Changes proposed to the law governing Germany's federal criminal police operations would allow investigators to use wire taps and surveillance cameras in homes of innocent citizens to keep tabs on terror suspects.
Under the government proposals, federal police would be permitted to install "hidden technical equipment, that is to say bugs or cameras inside or outside apartments ... if there is a pressing danger for state security," interior ministry spokesman Stefan Paris said at a news conference on Friday, April 18.
"I would urgently like to stress that there are very, very strict conditions ... and it is not the case that everywhere in this country secret cameras or listening devices will be installed in living spaces," he said. "It is about terrorist threats that would be averted through preventative measures by the federal police."
Be careful what you -- and your friends -- say at home
He added that such methods were already allowed in several German states.
"Recording and filming must be restricted to the suspect and the suspect's own home These methods are also permissible in the homes of other persons if evidence shows that the suspect is present or if employing these measures solely in the home of the suspect is insufficient to contain potential risk. The measure may also be taken if other persons are immediately at risk," says paragraph 20 of the draft, according to the dpa news agency.
In the past, such measures were illegal on the grounds that they marked a breach of the sanctities of the home and the confidentiality of private conversations. Current regulations call for police to turn off their equipment when suspect talk about private matters.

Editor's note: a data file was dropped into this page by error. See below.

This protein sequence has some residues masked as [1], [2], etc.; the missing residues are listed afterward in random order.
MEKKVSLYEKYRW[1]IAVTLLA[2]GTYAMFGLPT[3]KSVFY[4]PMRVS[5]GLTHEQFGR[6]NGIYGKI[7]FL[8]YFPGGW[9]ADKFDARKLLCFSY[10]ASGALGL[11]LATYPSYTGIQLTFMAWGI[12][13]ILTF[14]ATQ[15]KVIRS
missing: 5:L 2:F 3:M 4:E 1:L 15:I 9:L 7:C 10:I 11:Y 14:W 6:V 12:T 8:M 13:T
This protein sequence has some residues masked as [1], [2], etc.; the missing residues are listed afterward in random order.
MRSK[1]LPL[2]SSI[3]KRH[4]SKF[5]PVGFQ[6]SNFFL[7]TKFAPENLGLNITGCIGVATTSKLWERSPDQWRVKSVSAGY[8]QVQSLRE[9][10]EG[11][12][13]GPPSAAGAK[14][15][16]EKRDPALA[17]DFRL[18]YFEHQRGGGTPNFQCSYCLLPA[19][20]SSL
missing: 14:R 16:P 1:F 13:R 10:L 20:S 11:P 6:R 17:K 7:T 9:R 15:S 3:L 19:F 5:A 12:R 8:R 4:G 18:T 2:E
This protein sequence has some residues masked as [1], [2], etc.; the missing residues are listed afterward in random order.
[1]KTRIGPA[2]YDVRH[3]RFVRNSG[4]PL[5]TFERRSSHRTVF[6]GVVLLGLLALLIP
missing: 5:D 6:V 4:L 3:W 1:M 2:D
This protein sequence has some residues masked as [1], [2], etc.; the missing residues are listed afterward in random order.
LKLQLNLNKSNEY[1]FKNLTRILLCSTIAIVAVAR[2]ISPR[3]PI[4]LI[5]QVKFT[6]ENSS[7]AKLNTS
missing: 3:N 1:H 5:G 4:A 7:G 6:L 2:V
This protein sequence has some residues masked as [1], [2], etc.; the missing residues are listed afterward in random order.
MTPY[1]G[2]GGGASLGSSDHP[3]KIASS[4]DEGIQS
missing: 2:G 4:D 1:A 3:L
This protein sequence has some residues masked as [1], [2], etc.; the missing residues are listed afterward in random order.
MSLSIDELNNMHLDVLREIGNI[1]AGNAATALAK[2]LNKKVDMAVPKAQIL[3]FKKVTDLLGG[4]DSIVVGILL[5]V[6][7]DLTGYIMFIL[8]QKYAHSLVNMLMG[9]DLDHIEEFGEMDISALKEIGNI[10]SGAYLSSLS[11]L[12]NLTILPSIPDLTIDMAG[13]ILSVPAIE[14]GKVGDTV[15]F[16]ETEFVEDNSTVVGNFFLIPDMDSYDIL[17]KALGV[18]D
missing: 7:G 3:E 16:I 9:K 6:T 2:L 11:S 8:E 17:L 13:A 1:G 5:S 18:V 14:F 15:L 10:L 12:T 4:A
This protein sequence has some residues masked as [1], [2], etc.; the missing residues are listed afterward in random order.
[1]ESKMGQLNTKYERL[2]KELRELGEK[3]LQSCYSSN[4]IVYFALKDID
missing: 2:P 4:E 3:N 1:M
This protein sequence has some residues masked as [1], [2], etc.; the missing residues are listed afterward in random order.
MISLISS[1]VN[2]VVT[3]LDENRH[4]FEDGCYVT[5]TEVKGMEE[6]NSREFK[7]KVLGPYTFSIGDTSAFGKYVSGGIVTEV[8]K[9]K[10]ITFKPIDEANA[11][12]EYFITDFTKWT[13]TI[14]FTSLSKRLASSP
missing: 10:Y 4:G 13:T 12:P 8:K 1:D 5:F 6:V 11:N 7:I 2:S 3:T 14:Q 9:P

A cabinet decision on what is known as the BKA law is expected this summer. The acceptability of using video cameras as well as microphones in private homes for up to a month has divided opinion among the Social Democrats, who share power at the federal level with Chancellor Angela Mekel's Christian Democrats.
Cabinet ministers recently agreed spy software could be used in Germany
The new draft regarding video surveillance met with resistance among members of her party. Berlin's Interior Minister Ehrhart Koerting (SPD) and Sebastian Edathy (SPD), the chairman of the Bundestag's Interior Affairs Committee, were among those voicing strong skepticism.
"I see no need for video surveillance in private homes," said Edathy in the daily Neue Osnabrücker Zeitung on Friday. "There is no apparent justification."
He also stressed that his party would resist this most recent extension to BKA privileges.
After months of discussions, Justice Minister Brigitte Zypries (SPD) and Interior Minister Wolfgang Schaeuble (CDU) settled this week on a compromised version of the BKA Law, with Zypries drawing the line at allowing investigators to break into homes to install spyware programs on private computers.
As it stands, investigators may only access private computers via the Internet.
The SPD's interior affairs expert Dieter Wiefelspuetz had similar reservations about the online searches.
"This needs to be looked into carefully," he said, also expressing the hope that the Christian Democrats' push to allow police to break into private homes would be unsuccessful.
"If they try to get this through, they will soon end up in the country's Constitutional Court," he predicted. "Covertly entering people's homes to install spying software would only be acceptable if the Constitution is changed," he stressed.
Interior ministers' conference
Schaeuble's proposals have been described as draconian
Germany's state interior ministers are ending their spring conference in the spa resort of Bad Saarow in Brandenburg on Friday.
Topping the agenda were the issues of online searches and a possible ban on the far-right party, the NPD.
In Friday's edition of the daily Schweriner Volkszeitung, Edathy criticized the participants' failure to make progress on the latter issue:
"The majority of the CDU and the CSU are unwilling to discuss creating a framework that would allow an NPD ban," he complained.